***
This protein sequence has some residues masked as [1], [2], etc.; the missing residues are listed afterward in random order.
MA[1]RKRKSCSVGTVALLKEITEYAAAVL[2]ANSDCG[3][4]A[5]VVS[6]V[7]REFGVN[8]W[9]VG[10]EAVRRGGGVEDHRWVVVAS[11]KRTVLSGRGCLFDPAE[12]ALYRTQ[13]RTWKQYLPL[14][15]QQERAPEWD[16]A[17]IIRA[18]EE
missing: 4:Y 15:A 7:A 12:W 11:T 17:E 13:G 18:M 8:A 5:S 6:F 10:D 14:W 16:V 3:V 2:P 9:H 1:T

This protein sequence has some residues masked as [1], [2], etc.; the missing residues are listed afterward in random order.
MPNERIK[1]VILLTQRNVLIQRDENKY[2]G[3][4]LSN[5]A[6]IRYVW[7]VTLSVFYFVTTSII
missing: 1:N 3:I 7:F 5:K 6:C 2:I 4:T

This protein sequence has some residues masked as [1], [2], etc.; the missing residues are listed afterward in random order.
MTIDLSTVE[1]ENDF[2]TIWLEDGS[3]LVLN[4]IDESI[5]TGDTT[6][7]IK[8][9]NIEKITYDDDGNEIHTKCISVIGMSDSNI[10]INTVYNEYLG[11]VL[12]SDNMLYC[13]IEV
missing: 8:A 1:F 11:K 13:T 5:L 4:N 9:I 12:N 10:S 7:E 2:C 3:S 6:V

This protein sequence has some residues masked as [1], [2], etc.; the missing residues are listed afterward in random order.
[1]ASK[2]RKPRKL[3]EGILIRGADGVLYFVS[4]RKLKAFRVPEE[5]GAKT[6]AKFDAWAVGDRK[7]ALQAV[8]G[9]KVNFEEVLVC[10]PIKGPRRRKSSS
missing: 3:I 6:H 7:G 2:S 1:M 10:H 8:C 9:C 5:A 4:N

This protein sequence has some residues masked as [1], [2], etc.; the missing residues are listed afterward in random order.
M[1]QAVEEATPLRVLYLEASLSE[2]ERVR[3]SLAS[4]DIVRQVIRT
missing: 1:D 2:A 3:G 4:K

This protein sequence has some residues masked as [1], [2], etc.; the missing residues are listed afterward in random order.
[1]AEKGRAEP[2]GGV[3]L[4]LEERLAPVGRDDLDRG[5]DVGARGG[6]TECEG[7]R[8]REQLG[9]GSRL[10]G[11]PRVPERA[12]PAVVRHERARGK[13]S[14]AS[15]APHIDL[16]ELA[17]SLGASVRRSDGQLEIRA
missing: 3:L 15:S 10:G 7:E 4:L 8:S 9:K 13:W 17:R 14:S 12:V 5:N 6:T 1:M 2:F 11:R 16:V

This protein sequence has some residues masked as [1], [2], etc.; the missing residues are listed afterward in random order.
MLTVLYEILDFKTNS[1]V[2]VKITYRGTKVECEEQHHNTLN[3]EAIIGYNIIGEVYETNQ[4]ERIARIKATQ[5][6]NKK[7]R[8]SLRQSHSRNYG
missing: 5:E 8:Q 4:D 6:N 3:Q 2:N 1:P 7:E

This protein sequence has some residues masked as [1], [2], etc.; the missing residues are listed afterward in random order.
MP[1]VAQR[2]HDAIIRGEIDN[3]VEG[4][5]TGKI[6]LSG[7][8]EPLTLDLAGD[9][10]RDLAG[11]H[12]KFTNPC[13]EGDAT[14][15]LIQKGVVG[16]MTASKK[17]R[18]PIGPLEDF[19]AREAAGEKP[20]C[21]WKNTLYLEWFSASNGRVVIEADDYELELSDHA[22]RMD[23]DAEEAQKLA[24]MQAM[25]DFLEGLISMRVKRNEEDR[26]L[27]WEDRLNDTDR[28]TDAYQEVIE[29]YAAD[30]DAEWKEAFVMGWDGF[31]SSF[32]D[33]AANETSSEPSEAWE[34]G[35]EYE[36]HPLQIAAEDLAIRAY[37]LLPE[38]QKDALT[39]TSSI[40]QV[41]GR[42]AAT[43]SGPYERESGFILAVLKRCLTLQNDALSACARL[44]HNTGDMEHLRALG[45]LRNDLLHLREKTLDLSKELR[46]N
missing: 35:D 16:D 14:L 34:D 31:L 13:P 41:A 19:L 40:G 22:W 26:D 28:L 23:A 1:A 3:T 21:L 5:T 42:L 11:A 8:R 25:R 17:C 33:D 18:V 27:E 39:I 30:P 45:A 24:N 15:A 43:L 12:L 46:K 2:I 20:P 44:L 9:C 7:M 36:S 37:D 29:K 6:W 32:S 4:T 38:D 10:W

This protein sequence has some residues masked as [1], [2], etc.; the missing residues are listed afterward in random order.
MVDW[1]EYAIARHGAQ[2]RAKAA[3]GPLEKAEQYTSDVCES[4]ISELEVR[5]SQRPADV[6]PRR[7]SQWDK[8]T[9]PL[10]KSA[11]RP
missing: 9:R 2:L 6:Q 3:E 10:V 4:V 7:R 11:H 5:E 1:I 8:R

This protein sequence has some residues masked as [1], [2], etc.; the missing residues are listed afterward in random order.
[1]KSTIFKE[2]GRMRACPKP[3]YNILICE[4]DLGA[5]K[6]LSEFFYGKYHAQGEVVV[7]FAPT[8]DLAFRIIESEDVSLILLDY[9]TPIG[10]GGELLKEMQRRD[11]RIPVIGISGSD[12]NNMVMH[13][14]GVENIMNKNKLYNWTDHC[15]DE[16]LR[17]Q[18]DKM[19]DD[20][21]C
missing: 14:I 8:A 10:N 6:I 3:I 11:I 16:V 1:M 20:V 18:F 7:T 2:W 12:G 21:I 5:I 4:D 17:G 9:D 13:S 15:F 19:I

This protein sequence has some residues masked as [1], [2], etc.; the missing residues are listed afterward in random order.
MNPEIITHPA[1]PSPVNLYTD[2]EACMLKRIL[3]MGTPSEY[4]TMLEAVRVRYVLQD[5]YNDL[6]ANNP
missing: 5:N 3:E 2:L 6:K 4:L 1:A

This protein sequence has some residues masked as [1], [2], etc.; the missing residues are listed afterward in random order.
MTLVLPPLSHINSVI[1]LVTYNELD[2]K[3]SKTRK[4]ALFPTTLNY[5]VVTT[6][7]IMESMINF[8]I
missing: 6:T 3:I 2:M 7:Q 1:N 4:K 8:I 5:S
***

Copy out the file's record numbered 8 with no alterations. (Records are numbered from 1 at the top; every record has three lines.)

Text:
This protein sequence has some residues masked as [1], [2], etc.; the missing residues are listed afterward in random order.
MP[1]VAQR[2]HDAIIRGEIDN[3]VEG[4][5]TGKI[6]LSG[7][8]EPLTLDLAGD[9][10]RDLAG[11]H[12]KFTNPC[13]EGDAT[14][15]LIQKGVVG[16]MTASKK[17]R[18]PIGPLEDF[19]AREAAGEKP[20]C[21]WKNTLYLEWFSASNGRVVIEADDYELELSDHA[22]RMD[23]DAEEAQKLA[24]MQAM[25]DFLEGLISMRVKRNEEDR[26]L[27]WEDRLNDTDR[28]TDAYQEVIE[29]YAAD[30]DAEWKEAFVMGWDGF[31]SSF[32]D[33]AANETSSEPSEAWE[34]G[35]EYE[36]HPLQIAAEDLAIRAY[37]LLPE[38]QKDALT[39]TSSI[40]QV[41]GR[42]AAT[43]SGPYERESGFILAVLKRCLTLQNDALSACARL[44]HNTGDMEHLRALG[45]LRNDLLHLREKTLDLSKELR[46]N
missing: 35:D 16:D 14:L 34:D 31:L 13:P 41:A 19:L 40:G 22:W 26:D 28:L 23:A 1:A 3:T 21:L 5:T 42:L 11:A 8:R 25:R 17:C 33:D 18:V 27:E 39:I 30:P 45:A 24:N 15:A 43:L 12:L 46:K 2:I 20:P 44:L 9:C 7:M 36:S 37:D 29:K 6:W 32:S 4:T 38:D 10:W